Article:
#PopCulture_Junkie: Academy Award Watching is the Reason for the Season

I know Thanksgiving and Christmas are about to be here and with the fun of the holiday season comes the stress. In addition to winter festivities, this is also the glorious time between October and December where films vie for the label “Oscar nominated.”

Fortunately, I have a fun and free idea to help relieve holiday anxiety: Academy Award nomination watch.
This period between a film’s release and the day the nominations are announced is a great time to forecast the film’s future in Oscar history.

Now, you can do this by yourself, try to beat the online experts’ predictions, or you can play with your family and friends. I personally, try to best last year’s record and my family plays for bragging rights.

Choices should not be made at random. There are rules; five, in fact, that can help you quickly pick out a couple of names. In addition, there are two bonus rules that will help, but they require a little time and effort. Without further ado…

Step One: Producers
As much as Hollywood and the Academy of Motion Pictures Arts and Sciences would like everyone to believe that the Oscars is about filmmaking and talent, politics is a huge part of the process. Certain producers tend to play the political game better than most.

The main people to watch for are Harvey and Bob Weinstein. Look for the film they are pushing the hardest. This year it’s “Big Eyes” and it looks like it will pick up a number of nominations.

Step Two: Genre
The majority of the movies nominated for Oscars are dramas. End of discussion.

It’s uncommon for comedies, science fiction, fantasy, horror, or super-hero films to garner Oscar nominations. Recent exceptions to this rule are “Bridesmaids,” “Gravity,” and “The Lord of the Rings: Return of the King.” Heath Ledger, who won for “The Dark Knight,” is the only actor to win for a super-hero film.

Step Three: Consistence
Generally, people who receive a nomination once will probably obtain another nomination in their lifetime. Some people tend to earn nominations more than others do.

Meryl Streep is the closest thing we have to a national treasure and she has 18 nominations (and three wins) under her belt.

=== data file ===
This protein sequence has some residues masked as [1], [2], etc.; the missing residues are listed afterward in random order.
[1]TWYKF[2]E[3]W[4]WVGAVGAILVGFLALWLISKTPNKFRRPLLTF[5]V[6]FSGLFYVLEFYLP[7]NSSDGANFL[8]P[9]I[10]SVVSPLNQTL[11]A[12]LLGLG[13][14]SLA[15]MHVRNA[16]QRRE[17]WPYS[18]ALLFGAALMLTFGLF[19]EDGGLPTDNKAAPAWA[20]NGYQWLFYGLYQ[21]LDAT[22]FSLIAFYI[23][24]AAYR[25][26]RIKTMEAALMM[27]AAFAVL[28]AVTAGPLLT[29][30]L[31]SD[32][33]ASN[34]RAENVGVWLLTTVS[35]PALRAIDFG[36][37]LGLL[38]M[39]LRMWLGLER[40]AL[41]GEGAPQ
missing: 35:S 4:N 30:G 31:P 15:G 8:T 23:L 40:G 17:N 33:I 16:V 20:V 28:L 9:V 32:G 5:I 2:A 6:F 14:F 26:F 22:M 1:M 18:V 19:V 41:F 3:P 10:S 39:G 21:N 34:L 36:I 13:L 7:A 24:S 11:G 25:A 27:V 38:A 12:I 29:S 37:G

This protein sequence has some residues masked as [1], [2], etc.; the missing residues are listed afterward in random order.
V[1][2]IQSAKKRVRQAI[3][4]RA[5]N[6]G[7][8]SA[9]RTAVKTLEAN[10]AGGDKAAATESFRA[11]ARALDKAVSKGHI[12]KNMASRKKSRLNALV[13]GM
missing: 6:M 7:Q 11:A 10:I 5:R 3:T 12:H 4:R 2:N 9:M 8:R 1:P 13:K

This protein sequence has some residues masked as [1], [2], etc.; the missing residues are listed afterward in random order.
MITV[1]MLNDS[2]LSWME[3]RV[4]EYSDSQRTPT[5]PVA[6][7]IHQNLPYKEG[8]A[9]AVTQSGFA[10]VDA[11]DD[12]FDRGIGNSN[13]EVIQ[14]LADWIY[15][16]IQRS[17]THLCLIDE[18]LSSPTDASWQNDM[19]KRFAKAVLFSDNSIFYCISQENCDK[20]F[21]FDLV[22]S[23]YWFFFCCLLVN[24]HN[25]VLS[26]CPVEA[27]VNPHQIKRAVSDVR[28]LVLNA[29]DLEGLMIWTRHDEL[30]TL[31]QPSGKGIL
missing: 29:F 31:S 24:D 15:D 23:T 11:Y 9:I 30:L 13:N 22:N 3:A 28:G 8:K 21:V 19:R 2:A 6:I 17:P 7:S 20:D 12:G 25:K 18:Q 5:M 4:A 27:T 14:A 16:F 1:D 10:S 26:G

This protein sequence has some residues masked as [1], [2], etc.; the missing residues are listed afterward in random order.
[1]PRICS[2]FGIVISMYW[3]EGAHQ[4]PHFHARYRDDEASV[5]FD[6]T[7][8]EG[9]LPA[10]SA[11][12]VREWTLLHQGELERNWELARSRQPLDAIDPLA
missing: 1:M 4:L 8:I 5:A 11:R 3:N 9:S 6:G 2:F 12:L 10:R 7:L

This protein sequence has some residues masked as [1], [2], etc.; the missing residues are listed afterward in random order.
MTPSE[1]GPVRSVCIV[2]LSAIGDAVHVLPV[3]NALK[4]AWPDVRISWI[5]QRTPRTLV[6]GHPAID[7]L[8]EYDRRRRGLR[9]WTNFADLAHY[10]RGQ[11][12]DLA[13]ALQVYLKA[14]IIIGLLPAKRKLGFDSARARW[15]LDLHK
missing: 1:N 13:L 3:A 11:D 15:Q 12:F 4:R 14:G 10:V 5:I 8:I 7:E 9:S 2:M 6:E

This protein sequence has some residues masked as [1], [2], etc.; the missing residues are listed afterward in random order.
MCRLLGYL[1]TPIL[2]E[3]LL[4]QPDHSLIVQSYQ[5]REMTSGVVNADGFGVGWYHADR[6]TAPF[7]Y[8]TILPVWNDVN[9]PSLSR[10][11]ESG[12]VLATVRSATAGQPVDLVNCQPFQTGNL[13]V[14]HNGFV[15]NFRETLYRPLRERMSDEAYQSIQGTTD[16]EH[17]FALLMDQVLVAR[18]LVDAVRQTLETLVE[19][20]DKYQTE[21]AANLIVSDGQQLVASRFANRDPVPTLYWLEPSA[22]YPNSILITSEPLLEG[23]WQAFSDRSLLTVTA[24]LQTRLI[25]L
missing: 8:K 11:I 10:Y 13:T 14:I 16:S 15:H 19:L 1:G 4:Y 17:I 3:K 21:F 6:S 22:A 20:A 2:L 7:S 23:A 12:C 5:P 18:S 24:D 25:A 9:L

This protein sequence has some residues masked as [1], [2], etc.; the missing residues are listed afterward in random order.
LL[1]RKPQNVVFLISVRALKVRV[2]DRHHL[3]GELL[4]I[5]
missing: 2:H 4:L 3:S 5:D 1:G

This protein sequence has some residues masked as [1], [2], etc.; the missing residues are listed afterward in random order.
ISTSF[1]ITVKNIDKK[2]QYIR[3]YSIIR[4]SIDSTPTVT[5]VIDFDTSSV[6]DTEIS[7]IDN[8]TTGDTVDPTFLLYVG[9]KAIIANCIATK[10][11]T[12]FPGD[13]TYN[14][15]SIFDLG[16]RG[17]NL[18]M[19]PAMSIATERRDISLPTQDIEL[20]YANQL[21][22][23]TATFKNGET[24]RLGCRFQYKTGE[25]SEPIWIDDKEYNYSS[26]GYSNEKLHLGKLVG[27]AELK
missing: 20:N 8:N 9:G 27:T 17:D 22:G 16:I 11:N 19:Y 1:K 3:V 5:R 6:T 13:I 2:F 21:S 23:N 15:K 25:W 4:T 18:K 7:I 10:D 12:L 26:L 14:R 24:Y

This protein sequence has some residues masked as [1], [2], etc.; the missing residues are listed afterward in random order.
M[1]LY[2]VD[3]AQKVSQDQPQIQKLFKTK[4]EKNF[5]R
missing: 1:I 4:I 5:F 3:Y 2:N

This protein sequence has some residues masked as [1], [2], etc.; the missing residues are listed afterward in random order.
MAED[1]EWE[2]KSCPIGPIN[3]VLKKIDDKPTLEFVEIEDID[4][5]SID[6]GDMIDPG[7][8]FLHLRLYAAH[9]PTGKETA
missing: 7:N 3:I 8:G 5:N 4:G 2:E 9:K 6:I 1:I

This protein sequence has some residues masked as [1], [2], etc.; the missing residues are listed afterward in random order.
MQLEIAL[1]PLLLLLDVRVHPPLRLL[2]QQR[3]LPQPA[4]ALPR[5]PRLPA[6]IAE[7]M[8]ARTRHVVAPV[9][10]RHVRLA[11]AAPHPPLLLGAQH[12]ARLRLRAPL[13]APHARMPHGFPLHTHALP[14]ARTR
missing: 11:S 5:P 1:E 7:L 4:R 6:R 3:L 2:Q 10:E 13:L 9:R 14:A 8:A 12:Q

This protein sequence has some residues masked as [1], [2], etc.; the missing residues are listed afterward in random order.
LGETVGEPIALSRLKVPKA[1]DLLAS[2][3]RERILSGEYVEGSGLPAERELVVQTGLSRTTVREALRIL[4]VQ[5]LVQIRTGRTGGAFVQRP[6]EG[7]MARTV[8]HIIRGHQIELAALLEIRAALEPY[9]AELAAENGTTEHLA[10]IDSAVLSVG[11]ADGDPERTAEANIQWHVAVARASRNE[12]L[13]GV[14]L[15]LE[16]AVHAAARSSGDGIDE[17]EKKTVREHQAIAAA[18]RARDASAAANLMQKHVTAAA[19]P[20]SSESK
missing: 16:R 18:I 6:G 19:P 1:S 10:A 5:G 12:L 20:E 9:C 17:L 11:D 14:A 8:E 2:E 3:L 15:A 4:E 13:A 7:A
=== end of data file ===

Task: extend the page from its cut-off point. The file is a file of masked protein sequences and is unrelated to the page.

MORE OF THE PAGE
Others who fall in this category are Steven Spielberg (15 nominations and four wins), George Clooney (8 nominations and two wins), and Jack Nicholson (12 nominations and three wins).

Step Four: Eliminate Leo and Meryl
Leonardo DiCaprio will never win. Period! If Leo did not win for “What’s Eating Gilbert Grape,” I doubt he will ever take home a golden statuette.

Now, I did say Meryl will probably be nominated (for “Into the Woods”), but she has only won 16.67 percent of the times she was nominated.

Put these two names in the nomination stack, but do not give them the win.

Bonus Step One: GoldDerby.com
GoldDerby.com is the best place to look at nomination and winning odds. This website compiles experts’, editors’, and users’ opinions and puts them together in a very readable format.

Films screened at festivals or those with a limited release window have a chance at nominations, but not everyone has access or the money to see them. GoldDerby.com helps readers keep track of these films.

Bonus Step Two: Commit
The day before nominations come out is not the time to start putting together your ballot. Awards season is a season for a reason. Make sure to keep track of the Golden Globes, Screen Actors’ Guild Awards, Critics’ Choice awards, and the Director’s Guild Awards. I cannot stress to you just how important these award shows are. In fact, when it comes to the DGAs, there have only been seven times in its history that the Oscar for Best Director has not gone to the DGA’s Best Director recipient.

Meanwhile, I will give you five “for sure” nominations and five “wild card” nominations that I am marking on my own ballot.

For sure nominations:
One: Best Picture: “Boyhood”
Two: Best Actor: Michael Keaton, “Birdman”
Three: Best Actress: Julianne Moore, “Still Alice”
Four: Best Supporting Actress: Patricia Arquette, “Boyhood”
Five: Best Adapted Screenplay: “Gone Girl”

Wild card nominations: One: Best Supporting Actress: Carrie Coon, “Gone Girl”
Two: Best Actress: Reese Witherspoon, “Wild”
Three: Best Actor: Benedict Cumberbatch, “Imitation Game”
Four: Best Director: Angelina Jolie, “Unbroken”
Five: Best Animated Feature: “The Lego Movie”

Now, I hope you take my advice and have fun this season. November and December do not always have to be stressful because of holiday plans. Just grab your family and friends, and have a ballot casting party. It is fun and the winner gets bragging rights for a whole year.